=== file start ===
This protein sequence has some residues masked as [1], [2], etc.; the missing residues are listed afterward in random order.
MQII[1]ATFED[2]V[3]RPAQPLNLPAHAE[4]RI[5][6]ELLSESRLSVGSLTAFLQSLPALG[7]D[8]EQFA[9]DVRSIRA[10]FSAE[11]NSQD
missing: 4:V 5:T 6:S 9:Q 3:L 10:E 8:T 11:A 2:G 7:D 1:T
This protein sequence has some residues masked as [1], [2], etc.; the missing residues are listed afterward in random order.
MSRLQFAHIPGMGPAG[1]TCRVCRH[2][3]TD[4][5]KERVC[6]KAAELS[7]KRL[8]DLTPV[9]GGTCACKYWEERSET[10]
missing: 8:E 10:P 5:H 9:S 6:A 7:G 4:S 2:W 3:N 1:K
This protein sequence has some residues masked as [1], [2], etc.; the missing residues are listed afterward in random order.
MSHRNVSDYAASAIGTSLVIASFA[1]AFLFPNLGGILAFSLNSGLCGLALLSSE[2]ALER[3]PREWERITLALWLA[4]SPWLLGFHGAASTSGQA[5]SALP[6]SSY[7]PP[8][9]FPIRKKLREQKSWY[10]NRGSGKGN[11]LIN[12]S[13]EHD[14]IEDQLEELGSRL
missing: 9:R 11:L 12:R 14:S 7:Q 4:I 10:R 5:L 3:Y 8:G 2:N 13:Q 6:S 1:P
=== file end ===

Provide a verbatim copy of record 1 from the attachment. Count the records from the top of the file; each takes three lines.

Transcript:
This protein sequence has some residues masked as [1], [2], etc.; the missing residues are listed afterward in random order.
MQII[1]ATFED[2]V[3]RPAQPLNLPAHAE[4]RI[5][6]ELLSESRLSVGSLTAFLQSLPALG[7]D[8]EQFA[9]DVRSIRA[10]FSAE[11]NSQD
missing: 4:V 5:T 6:S 9:Q 3:L 10:E 8:T 11:A 2:G 7:D 1:T